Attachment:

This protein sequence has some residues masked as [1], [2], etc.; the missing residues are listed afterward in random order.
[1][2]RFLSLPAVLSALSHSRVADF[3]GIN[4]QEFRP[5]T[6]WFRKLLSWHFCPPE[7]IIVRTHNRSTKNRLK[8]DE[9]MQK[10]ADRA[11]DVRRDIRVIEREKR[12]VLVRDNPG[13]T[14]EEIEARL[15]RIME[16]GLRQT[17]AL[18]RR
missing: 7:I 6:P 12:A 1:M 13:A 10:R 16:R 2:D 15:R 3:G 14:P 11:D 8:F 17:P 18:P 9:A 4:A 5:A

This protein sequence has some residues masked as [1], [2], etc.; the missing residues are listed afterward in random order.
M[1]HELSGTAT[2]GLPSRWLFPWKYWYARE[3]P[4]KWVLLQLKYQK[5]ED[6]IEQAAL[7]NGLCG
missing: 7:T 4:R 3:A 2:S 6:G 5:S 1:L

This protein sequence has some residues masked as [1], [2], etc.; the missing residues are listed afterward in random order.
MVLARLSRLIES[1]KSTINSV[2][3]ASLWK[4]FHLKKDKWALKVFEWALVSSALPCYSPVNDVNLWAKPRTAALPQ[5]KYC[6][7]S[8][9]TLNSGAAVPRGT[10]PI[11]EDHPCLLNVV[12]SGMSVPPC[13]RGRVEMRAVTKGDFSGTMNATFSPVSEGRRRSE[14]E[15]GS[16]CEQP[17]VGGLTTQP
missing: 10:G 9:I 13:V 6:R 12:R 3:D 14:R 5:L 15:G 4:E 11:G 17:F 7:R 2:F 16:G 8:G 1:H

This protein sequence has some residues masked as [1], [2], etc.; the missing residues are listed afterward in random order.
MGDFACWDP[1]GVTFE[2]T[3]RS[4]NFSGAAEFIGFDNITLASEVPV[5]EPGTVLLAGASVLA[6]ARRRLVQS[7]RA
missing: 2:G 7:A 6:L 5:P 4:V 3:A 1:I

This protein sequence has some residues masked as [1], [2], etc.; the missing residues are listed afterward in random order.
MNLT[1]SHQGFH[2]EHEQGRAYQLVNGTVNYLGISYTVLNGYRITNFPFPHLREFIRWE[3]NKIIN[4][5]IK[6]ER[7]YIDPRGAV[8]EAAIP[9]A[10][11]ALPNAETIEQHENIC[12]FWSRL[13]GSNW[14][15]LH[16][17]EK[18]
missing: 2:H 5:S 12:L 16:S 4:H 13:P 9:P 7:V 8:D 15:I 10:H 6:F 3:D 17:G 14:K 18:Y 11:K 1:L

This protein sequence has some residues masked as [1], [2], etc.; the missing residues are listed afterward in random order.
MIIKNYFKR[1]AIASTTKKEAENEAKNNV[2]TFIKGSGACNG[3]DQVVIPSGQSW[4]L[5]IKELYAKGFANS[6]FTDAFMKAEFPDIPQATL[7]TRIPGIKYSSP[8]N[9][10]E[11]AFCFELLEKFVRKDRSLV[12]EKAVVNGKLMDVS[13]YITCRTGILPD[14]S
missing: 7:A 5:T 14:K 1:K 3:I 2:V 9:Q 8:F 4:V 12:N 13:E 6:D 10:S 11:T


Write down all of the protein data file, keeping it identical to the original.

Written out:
This protein sequence has some residues masked as [1], [2], etc.; the missing residues are listed afterward in random order.
[1][2]RFLSLPAVLSALSHSRVADF[3]GIN[4]QEFRP[5]T[6]WFRKLLSWHFCPPE[7]IIVRTHNRSTKNRLK[8]DE[9]MQK[10]ADRA[11]DVRRDIRVIEREKR[12]VLVRDNPG[13]T[14]EEIEARL[15]RIME[16]GLRQT[17]AL[18]RR
missing: 7:I 6:P 12:A 1:M 13:A 10:R 16:R 2:D 15:R 3:G 14:P 11:D 8:F 17:P 18:P 9:A 4:A 5:A

This protein sequence has some residues masked as [1], [2], etc.; the missing residues are listed afterward in random order.
M[1]HELSGTAT[2]GLPSRWLFPWKYWYARE[3]P[4]KWVLLQLKYQK[5]ED[6]IEQAAL[7]NGLCG
missing: 7:T 4:R 3:A 2:S 6:G 5:S 1:L

This protein sequence has some residues masked as [1], [2], etc.; the missing residues are listed afterward in random order.
MVLARLSRLIES[1]KSTINSV[2][3]ASLWK[4]FHLKKDKWALKVFEWALVSSALPCYSPVNDVNLWAKPRTAALPQ[5]KYC[6][7]S[8][9]TLNSGAAVPRGT[10]PI[11]EDHPCLLNVV[12]SGMSVPPC[13]RGRVEMRAVTKGDFSGTMNATFSPVSEGRRRSE[14]E[15]GS[16]CEQP[17]VGGLTTQP
missing: 10:G 9:I 13:V 6:R 12:R 3:D 14:R 5:L 15:G 4:E 11:G 17:F 7:R 2:F 16:G 8:G 1:H

This protein sequence has some residues masked as [1], [2], etc.; the missing residues are listed afterward in random order.
MGDFACWDP[1]GVTFE[2]T[3]RS[4]NFSGAAEFIGFDNITLASEVPV[5]EPGTVLLAGASVLA[6]ARRRLVQS[7]RA
missing: 2:G 7:A 6:L 5:P 4:V 3:A 1:I

This protein sequence has some residues masked as [1], [2], etc.; the missing residues are listed afterward in random order.
MNLT[1]SHQGFH[2]EHEQGRAYQLVNGTVNYLGISYTVLNGYRITNFPFPHLREFIRWE[3]NKIIN[4][5]IK[6]ER[7]YIDPRGAV[8]EAAIP[9]A[10][11]ALPNAETIEQHENIC[12]FWSRL[13]GSNW[14][15]LH[16][17]EK[18]
missing: 2:H 5:S 12:L 16:S 4:H 13:P 9:P 7:V 8:D 15:I 10:H 6:F 3:D 17:G 14:K 18:Y 11:K 1:L

This protein sequence has some residues masked as [1], [2], etc.; the missing residues are listed afterward in random order.
MIIKNYFKR[1]AIASTTKKEAENEAKNNV[2]TFIKGSGACNG[3]DQVVIPSGQSW[4]L[5]IKELYAKGFANS[6]FTDAFMKAEFPDIPQATL[7]TRIPGIKYSSP[8]N[9][10]E[11]AFCFELLEKFVRKDRSLV[12]EKAVVNGKLMDVS[13]YITCRTGILPD[14]S
missing: 7:A 5:T 14:K 1:K 3:I 2:V 9:Q 8:F 4:V 12:N 13:E 6:D 10:S 11:T